In September 2021, the Association of African Universities under the Africa Higher Education Centers of Excellence for Development Impact (ACE Impact) Project in collaboration with the EPFL – École polytechnique fédérale de Lausanne (Switzerland) commenced the implementation of the Centers of Competence in Digital Education (C-CoDE) Initiative.
Six (6) ACE Impact host Universities were competitively selected and are being supported to establish Centers of Competence in Digital Education on their campuses to promote the sustainable integration of digital education in the teaching processes, as a means of strengthening the quality of teaching as well as the competencies of graduates.
A total of 12 applications were received from six different countries: eight from anglophone and four from francophone universities. The six selected universities are the National Open University of Nigeria; University of Nigeria, Nsukka; Bayero University, Kano, Nigeria; University of Energy and Natural Resources, Sunyani, Ghana; Université Joseph Ki-Zerbo, Ouagadougou, Burkina Faso; and Université d’Abomey-Calavi, Cotonou, Bénin.
The participating ACE Centers in these universities include the Africa Centre of Excellence on Technology Enhanced Learning (ACETEL), the Africa Centre of Excellence for Sustainable Power and Energy Development (ACE-SPED), the Africa Center of Excellence in Population Health and Policy(ACEPHAP); the Center for Dryland Agriculture(CDA), the Regional Center for Energy and Environmental Sustainability (RCEES); CEA-Centre d’Etudes, de Formation et de Recherche en Gestion des Risques Sociaux (CEFORGRIS) and CEA-SMIA (Centre d’Excellence Africain en Sciences, Mathématiques, Informatique et Application.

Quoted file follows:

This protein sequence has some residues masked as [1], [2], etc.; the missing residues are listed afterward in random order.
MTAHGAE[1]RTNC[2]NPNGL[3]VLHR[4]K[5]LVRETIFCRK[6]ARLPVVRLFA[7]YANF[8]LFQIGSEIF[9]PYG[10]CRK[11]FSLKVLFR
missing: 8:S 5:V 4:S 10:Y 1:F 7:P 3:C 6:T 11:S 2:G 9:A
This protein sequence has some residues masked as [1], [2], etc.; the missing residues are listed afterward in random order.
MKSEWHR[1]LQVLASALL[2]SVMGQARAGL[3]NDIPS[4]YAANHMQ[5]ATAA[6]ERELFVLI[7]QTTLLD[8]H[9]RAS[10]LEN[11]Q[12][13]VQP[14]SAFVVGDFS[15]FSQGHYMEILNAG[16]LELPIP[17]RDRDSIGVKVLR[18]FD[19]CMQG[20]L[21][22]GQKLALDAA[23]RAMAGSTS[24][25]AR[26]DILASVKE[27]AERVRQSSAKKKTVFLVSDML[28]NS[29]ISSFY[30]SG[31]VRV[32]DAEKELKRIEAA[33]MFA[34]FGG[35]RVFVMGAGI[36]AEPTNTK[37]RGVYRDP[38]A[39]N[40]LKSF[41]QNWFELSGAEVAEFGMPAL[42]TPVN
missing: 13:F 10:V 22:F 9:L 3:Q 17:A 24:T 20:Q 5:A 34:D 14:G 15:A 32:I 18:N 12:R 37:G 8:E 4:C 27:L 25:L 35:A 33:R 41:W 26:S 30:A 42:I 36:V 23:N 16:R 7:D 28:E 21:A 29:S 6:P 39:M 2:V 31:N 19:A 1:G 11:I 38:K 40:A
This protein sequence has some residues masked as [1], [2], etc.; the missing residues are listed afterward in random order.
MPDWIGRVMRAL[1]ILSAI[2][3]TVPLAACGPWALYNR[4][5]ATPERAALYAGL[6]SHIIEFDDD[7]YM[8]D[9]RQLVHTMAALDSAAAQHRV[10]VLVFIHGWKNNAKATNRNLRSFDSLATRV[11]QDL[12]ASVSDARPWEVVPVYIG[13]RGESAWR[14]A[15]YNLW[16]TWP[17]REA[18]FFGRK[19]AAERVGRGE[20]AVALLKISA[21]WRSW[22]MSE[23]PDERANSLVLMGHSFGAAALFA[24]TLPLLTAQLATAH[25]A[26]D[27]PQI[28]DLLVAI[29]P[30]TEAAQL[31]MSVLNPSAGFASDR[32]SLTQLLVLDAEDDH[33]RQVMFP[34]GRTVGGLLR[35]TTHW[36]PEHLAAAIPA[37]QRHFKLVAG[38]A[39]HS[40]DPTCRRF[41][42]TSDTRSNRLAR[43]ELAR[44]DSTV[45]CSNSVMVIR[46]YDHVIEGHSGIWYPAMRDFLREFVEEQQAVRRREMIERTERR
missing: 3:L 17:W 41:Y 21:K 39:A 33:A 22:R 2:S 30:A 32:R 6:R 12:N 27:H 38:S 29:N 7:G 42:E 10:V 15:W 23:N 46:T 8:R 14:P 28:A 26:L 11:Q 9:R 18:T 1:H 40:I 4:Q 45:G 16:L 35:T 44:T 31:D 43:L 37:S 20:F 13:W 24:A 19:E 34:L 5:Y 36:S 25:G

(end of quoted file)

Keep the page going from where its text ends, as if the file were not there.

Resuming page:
This pilot initiative will provide the participating institutions with the training and coaching to transform their educational curricula by integrating modern digital education methods. Each selected University will commit part of their funding from their ACE Impact project (s) towards acquisition of the necessary equipment and a venue to house their C-CoDE. Thirty (30) faculty, three (3) pedagogy engineers and two (2) technical specialists have been identified from each participating university and are being trained. This pilot is being implemented from September 2021 to July 2022.
The broader goal is for the selected Centers to eventually serve other African higher education institutions using a training-the-trainers model, within the broader ACE Impact project portfolio and beyond – across the Sub-Saharan Africa (SSA) region.
On September 21 and 22, the participating universities were engaged in meetings to provide additional information and to launch the operational aspects of the project. Each participating university has identified and confirmed three faculty members that are being trained as experts in digital education. The selected trainees were given the opportunity to familiarize themselves with the Open edX training platform and training materials during the preparation week.
The first workshop for the anglophone participants took place from 4-15 October 2021. The first workshop for the francophone participants is going on from 18-29 October 2021.
Training is innovatively delivered using the flipped classroom style. The quality and engaging learning materials and activities were prepared in advance and made available on the EPFL Open edX platform. The participants study and prepare themselves ahead of the live sessions. During the virtual live sessions, the facilitators provide clarifications concerning the content and learning activities that participants would have gone through. Live sessions are used to building and sharing common knowledge through group activities, live discussions, and presentations. Participants are also exposed to and encouraged to use a variety of online tools and technologies to interact and put in practice teaching paradigms.